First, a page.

The U.S. Department of Agriculture says a normal caloric burn is about 2,000 calories per day, but author and nutrition professor Marion Nestle reports it’s more like 3,050 calories a day for the average man and 2,400 for the average woman. The differences in these estimates make clear that knowing how many calories the normal body burns per day varies and can’t easily be calculated. Equations to estimate your calorie burn exist, but they’re just that – estimates. The normal daily calorie burn varies from person to person according to size, body composition, gender, age and physical activity.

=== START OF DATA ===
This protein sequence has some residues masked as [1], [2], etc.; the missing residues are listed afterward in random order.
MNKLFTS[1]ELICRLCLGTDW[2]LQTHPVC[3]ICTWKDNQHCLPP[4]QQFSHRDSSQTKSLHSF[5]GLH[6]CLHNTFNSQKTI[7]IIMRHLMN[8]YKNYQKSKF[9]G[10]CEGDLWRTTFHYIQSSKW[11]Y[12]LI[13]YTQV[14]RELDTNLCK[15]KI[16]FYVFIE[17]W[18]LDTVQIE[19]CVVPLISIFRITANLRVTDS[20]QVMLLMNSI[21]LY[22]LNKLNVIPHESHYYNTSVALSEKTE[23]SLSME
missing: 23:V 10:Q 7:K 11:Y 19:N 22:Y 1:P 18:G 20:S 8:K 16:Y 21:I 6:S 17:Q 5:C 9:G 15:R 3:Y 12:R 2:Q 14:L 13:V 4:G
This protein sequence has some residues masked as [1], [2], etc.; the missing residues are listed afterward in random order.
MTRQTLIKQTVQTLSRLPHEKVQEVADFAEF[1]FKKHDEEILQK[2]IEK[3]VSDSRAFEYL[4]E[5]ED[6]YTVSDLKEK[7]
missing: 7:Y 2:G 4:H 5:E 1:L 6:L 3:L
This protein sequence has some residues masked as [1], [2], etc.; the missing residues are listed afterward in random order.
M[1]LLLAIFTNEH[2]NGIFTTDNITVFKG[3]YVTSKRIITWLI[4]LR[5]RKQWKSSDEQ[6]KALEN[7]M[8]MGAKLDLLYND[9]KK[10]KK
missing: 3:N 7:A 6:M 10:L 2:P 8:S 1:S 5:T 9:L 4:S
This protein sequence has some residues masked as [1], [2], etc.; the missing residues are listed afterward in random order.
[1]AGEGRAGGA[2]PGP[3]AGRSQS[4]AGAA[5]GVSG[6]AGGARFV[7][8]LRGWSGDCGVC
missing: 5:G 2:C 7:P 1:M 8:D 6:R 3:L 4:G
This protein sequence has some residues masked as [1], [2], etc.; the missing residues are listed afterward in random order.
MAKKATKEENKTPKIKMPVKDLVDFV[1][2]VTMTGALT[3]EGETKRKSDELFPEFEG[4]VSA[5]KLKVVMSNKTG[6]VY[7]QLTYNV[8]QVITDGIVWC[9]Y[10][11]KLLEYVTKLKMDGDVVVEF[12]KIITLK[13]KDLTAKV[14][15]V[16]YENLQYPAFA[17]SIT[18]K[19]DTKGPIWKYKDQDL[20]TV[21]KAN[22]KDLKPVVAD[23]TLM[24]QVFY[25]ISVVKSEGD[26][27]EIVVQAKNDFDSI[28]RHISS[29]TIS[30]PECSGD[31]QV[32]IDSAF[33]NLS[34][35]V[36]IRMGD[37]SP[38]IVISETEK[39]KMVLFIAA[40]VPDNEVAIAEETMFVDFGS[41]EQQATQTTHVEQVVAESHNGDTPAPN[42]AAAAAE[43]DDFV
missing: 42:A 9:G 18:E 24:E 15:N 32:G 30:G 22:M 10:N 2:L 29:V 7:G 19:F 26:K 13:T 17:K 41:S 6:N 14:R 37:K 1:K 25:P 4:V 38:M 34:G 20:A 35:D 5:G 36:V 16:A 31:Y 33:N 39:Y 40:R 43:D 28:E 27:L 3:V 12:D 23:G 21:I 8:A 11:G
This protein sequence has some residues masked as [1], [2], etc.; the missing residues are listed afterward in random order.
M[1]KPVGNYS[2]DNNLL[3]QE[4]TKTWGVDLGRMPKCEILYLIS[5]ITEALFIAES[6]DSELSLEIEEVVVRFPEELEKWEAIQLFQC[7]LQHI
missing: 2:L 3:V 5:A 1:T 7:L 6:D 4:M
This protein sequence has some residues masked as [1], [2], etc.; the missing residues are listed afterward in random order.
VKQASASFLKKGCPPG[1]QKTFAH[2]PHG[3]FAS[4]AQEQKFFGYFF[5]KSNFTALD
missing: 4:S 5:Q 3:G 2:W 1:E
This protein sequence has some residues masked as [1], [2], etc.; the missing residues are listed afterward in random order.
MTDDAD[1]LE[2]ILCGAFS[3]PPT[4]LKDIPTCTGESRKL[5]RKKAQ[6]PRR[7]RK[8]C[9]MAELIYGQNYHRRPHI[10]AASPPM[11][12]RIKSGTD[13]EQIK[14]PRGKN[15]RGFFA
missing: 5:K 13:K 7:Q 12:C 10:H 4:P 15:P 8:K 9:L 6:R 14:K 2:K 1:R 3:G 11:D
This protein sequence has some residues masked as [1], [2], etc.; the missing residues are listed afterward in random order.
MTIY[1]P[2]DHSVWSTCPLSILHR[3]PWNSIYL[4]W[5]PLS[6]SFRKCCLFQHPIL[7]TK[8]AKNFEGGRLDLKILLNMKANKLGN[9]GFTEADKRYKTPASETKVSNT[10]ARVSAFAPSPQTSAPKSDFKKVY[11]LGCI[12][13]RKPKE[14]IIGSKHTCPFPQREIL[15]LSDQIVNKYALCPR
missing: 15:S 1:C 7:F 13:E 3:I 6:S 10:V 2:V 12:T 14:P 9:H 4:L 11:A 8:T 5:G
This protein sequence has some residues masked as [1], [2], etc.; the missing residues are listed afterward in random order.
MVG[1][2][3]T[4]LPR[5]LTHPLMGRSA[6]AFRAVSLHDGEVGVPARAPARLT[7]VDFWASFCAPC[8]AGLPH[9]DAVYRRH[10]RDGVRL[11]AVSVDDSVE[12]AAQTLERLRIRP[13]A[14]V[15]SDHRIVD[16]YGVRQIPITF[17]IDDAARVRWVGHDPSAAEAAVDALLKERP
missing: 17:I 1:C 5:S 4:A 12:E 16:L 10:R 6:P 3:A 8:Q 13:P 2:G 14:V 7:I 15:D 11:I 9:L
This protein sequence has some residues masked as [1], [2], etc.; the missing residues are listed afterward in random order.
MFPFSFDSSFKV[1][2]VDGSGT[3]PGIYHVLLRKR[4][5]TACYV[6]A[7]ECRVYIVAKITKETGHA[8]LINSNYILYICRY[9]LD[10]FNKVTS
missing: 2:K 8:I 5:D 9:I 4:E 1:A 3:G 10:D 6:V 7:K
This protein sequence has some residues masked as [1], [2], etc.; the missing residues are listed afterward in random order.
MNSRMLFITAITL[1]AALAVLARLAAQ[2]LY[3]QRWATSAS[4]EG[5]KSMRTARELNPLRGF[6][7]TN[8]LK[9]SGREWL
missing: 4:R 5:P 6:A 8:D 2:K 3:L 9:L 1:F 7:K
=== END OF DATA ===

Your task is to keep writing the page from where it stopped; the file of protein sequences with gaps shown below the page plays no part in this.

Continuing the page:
A calorie is simply a measurement of energy – the amount of heat required to raise the temperature of a milliliter of water by 1 degree. Your body uses this energy to function.
You hear fitness instructors promise to help you burn calories, or fitness gadget infomercials say their product will melt calories away. While exercise does make up some of your natural daily calorie burn, simply existing – breathing, pumping blood and digesting food – also uses calories. The caloric amount used to simply survive is known as your basal metabolic rate, or BMR. Activities of daily life, from washing dishes to showering, also burn some calories and add to your BMR, as does any physical activity you do – whether that’s running a marathon or building a house.